I attended a funeral the other day. Two Spanish women and a white woman stood next to the bereaving daughter. As I approached, I realized they were my daughter’s principal, guidance counselor, and teacher.
They welcomed me with high regard (this has been happening since my daughter was in kindergarten): “This is Porshai’s mother!” Porshai is a great student and a leader among her peers. “You’re doing an amazing job,” they said.
I thought about that flattering remark. Are we doing anything in particular that could be credited with her success? My husband and I began to wonder what our daughter’s motivation might be. A day or two passed. My husband called my cell. He had asked Porshai what was her motivation was. She said, “Harvard and my uncle.” Then she added, “I want to get more than just an associate’s degree.” (the highest level of education for my husband and me).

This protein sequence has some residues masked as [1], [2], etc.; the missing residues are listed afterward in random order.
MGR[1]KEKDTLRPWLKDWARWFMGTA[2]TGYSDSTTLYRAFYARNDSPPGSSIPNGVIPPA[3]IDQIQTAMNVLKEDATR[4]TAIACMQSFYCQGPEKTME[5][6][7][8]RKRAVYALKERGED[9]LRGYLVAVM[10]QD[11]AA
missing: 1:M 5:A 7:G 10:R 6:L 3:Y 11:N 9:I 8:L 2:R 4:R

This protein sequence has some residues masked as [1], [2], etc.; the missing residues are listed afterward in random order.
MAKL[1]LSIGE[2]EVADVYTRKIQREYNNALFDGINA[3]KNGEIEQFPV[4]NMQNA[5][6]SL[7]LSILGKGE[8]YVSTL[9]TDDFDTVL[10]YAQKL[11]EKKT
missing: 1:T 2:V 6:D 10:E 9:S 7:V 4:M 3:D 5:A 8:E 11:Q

My husband waited for my reaction. “That’s good,” I said. But I could tell that both of us were somewhat disappointed that she didn’t say, “You two are my motivation.”
Later that evening my husband asked me, “Are we doing bad?”
“No,” I said, “I can see why she thinks highly of her uncle.”
Yet, there is a place in the hearts of all parents that wants them to be their child’s inspiration. Is that selfish of us as parents?